Balancing the books within the term of the next government — whichever party that may be — is entirely credible. But as we move deeper into the 2020s, the fiscal challenge grows larger.

Currently, Alberta’s debt levels are set to balloon to unmanageable levels. To avoid this, revenue must rise and/or spending must fall. A lot.

For perspective, the required action is the equivalent of introducing a 10 per cent sales tax or cutting one in every six dollars spent by government.

Implementing either of these options immediately would be unwise, politically and economically. There are no simple solutions here. And shock therapy with massive immediate changes is not the way to go.

Rather, Alberta must consider more gradual approaches.

Spending restraint — even aggressive restraint — is not enough on its own. Consider if we restricted spending to rise only with inflation and population growth. This in itself is a tall order, but would solve only about half the long-run challenge.

And so, we must slow the growth rate of government spending (especially in health), and introduce modest new taxes. Yes, I’m talking about a sales tax.

At the same time, instead of either cancelling the carbon tax, as the opposition proposes, or spending its proceeds, as the government is, we could put the revenue toward the deficit.

Of course, other options are available.

We could and perhaps should seek higher federal transfers — something other provinces would echo. And we should conduct a detailed review of our health-care spending and cut what can be cut.

Most if not all of the above will cause anger, resentment and pain. But the time has come to have an honest conversation about where our money comes from today, where it will come from tomorrow, and how best it should be spent.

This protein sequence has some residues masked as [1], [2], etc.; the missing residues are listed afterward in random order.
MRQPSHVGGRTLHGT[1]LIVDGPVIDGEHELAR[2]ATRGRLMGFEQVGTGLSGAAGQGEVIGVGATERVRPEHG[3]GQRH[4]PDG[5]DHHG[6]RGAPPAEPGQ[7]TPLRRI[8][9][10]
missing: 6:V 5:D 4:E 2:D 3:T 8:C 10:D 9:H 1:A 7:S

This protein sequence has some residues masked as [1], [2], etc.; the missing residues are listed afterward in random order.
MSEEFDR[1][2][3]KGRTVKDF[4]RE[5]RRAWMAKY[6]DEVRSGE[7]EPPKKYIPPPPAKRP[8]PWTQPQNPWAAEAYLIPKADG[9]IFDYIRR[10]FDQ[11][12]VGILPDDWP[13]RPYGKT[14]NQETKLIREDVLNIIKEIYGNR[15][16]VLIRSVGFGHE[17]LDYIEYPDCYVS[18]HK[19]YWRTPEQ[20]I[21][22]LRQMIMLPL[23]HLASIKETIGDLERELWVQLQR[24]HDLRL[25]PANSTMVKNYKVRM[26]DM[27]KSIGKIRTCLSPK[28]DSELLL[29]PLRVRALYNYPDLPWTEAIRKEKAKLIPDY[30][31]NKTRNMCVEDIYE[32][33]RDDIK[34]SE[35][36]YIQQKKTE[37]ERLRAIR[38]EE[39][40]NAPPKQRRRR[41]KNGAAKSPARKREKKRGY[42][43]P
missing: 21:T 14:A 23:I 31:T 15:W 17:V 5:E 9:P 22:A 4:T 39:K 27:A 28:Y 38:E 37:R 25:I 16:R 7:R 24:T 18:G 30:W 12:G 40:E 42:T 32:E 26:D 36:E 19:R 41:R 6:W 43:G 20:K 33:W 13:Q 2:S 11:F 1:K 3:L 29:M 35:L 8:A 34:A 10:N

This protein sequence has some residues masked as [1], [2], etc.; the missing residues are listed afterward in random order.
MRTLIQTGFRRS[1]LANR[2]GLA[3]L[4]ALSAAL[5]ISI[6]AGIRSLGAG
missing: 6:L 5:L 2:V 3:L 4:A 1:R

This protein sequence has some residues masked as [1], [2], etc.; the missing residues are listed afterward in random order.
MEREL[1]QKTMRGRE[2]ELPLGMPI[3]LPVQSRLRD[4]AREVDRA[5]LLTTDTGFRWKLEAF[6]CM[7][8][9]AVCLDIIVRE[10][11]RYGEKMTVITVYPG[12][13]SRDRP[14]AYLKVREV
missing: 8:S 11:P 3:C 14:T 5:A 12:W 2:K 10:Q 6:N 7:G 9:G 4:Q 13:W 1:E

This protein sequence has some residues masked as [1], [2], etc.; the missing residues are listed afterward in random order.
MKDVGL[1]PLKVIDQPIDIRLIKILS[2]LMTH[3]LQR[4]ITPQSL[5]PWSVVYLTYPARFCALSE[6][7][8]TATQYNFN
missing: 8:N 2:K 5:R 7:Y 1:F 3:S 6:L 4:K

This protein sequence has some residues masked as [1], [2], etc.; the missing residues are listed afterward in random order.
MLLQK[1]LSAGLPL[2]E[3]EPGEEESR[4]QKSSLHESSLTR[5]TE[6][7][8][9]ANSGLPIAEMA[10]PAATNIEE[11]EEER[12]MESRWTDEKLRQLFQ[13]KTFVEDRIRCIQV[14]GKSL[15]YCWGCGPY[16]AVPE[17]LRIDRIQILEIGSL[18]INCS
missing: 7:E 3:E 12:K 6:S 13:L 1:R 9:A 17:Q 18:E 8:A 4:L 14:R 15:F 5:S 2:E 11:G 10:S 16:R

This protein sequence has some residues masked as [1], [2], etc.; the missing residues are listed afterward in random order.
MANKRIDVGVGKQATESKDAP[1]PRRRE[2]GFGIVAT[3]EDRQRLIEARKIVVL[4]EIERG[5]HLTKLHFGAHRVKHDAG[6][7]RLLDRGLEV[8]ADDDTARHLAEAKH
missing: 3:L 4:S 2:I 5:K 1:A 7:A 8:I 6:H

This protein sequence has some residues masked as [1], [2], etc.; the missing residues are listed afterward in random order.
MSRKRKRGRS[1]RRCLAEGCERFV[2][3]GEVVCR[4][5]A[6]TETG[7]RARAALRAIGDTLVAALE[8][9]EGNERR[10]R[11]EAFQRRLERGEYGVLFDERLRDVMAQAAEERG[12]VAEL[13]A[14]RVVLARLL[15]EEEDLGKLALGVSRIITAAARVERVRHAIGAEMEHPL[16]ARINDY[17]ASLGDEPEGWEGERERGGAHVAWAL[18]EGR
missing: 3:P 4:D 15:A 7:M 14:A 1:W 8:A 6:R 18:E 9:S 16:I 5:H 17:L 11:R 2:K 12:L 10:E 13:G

The right thing to do

There are many paths forward. All involve trade-offs. To ensure we make the best decisions possible, long-term planning is necessary.

To quote the former Auditor General Merwan Saber’s final report: “considering the impact of today’s decisions on future generations of Albertans is not just important but without question the right thing to do.”

He goes on to note that “risks and opportunities are likely to be missed in absence of putting pen to paper and projecting a fiscal path.”

Alberta Finance Minister Joe Ceci delivers the provincial budget in Edmonton in March 2018. (Jason Franson/The Canadian Press)

So let’s put pen to paper. Let’s recognize and prepare for the long-run challenges ahead.

Government — any government — should lead the way with regular analysis and clear, consistent goals. Forecasts shouldn’t be aspirational, but rather be an honest, hard headed reflection of our fiscal reality.

In turn, we Albertans must understand challenges ahead, be open to them, and be aware that at this point only painful options are available.

We did little long-term planning when times were good. We did little when times were bad.

It’s time we do something different.


This column is an opinion. For more information about our commentary section, please read this editor’s blog and our FAQ.